Article by Angela Stelmakowich, Growth Op
A team of researchers headed by Professor Antony Chum of Brock University plan to put federal funding to good use by determining why there’s been an increase in substance use-related hospitalizations in certain jurisdictions, especially among youth, since recreational cannabis got the green light two years ago.
With funding from the federal government’s Canadian Institutes of Health Research (CIHR), Chum, an assistant professor of health sciences, and his team, will generally consider how Canadian cannabis policies can lead to better regulations of weed’s use and potency, notes a university statement.
With regard to substance use-related hospitalizations, researchers will consider if different policies — including “dry” jurisdictions, availability of edibles and the number of retail licences issued — “account for differences in emergency department visits and hospitalizations in Ontario, Alberta and Yukon.”
Those between the ages of 10 to 24 appear to be at most risk for these sorts of ER visits, Chum points out. And while most incidents do not require hospitalization, a minor number do, he says.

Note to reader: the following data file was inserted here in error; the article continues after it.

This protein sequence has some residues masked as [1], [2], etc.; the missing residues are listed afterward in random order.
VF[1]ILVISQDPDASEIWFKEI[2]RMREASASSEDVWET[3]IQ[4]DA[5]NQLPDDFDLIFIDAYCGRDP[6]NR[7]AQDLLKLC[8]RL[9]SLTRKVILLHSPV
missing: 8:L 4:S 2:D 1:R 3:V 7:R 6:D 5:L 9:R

While cannabis was identified as leading to 11 per cent of substance use-related hospitalizations in 2018, Chum reports that the percentage for the 10- to 24-year-old group was far higher, at 40 per cent.
“Our research is really about trying to understand populations at risk and the factors that can reduce the risk for these vulnerable populations,” he notes. Those at risk higher risk for cannabis-related acute care include people with psychiatric disorders, those with a lack of access to primary care and Northern populations.
A study published before legalization found that between 2006 and 2015, the rate of cannabis-related hospitalizations in the country doubled. “Of special note, however, is that hospitalizations during this time period for those with the clinical condition code ‘mental and behavioural disorders due to use of cannabinoids, psychotic disorder’ tripled, accounting for almost half (48 per cent) of all cannabis-related hospitalizations in 2015,” the study adds.
This summer, Health Canada issued an advisory cautioning parents to avoid using illegal cannabis edibles and keeping any legal products properly stored and out of the hands of children who might regard it regular candy or treats.